"completed": {
      "type": "boolean",
      "required": true
  "validations": [],
  "relations": {},
  "acls": [],
  "methods": []

And todo.js:

module.exports = function(Todo) {


Additionally the new datasource of the model was added in the model-config.json file

Here we can see what we just did.

So, what we do next ?, how about running what we just did ?, we can run the app as the following:

$ node .
Browse your REST API at
Web server listening at:

If we go to or http://localhost:3000/explorer we will see two models, todo and Users (the exposed models are the ones that have the public property set to true).

Well now is when you guys test the API (I will only show a couple of simple examples), loopback already create the API for us, where we have the most common operations: POST, GET, PUT, find, exists, etc.

####Adding a new item:

Fist we open the accordeon in POST /todos (http://localhost:3000/explorer/#!/todos/create)

We have three separated groups in there: Response Class, Parameters, Response Messages.

Response class has two visualizations options: Model: shows us how the properties are defined (type, required, not required, etc) and Model Schema: a json with default values.

In Parameters we have a textarea called value, in there we can add the item that we want (create the json by hand or click on the Model Schema on the Data Type column on the right to set as parameter value)

In both cases we can set the content type too.

At last, we have the Response Messages, which show us where the request from and some data of the response like the body, the code and the headers.


In this example we add one item, “Clean the kitchen” :(. After we click on “Try it out!”, we have the following response:


To see all added items we can do the same steps but with GET option, in addition we can use filter here, but we will leave this for later.


That was the first look on what Loopback offers, we create an API REST without adding a single line of code.

In the next part we will see how to integrate the client and connect with a database.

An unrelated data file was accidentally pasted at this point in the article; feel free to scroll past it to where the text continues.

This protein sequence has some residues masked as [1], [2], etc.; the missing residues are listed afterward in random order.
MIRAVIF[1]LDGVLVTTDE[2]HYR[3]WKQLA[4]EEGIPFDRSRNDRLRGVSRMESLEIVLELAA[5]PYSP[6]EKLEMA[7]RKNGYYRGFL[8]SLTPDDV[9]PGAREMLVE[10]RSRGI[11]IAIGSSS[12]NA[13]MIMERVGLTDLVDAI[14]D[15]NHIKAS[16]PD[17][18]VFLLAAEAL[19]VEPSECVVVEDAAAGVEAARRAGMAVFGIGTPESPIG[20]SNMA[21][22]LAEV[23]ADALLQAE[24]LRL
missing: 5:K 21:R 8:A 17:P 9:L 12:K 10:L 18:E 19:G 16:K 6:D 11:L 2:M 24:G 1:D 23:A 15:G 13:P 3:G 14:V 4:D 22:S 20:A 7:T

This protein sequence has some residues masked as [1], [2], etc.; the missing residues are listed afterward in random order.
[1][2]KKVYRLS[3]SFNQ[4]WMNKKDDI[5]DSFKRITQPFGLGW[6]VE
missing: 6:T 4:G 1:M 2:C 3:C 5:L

Creating a Backbone, RequireJs and Compass application from scratch with Yeoman

This guide will show you how to scaffold a Backbone + RequireJs + Compass application completely from scratch.

In the way, we are going to cover how to install Node, NPM, RVM, Ruby, Compass and Yeoman (yo, Grunt, Bower). We will cover some of the common pitfalls and how to solve them. This guide assumes you are using a GNU/Linux based operative system and it was tested on Ubuntu 12.04 64 bits.

1. Node.js and NPM

First we install Node.js and Node Package Manager (NPM). It is important to NOT use SUDO when doing this. Using sudo will get you into some nasty permission conflicts. Installing Node and NPM can present some difficulties depending on your machine's setup (firewall, users, etc.) I have found that this Gist has the right solution for most cases. Right now we are going to use the first solution.

We install Node:

echo 'export PATH=$HOME/local/bin:$PATH' >> ~/.bashrc
. ~/.bashrc
mkdir ~/local
mkdir ~/node-latest-install
cd ~/node-latest-install
curl http://nodejs.org/dist/node-latest.tar.gz | tar xz --strip-components=1
./configure --prefix=~/local
make install

Then we install NPM:

curl https://www.npmjs.org/install.sh | sh

To verify:

node -v
npm -v

Node should be v0.10.26 or larger, NPM should be 1.4.3 or larger.

2. Compass

With Node and NPM in place, we need to install Compass.

"Compass is an open-source CSS authoring framework which uses the Sass stylesheet language to make writing stylesheets powerful and easy."

To install Compass, we will need Ruby.

If you already have Ruby installed, verify you have the latest version with

ruby -v

And update your ruby gems with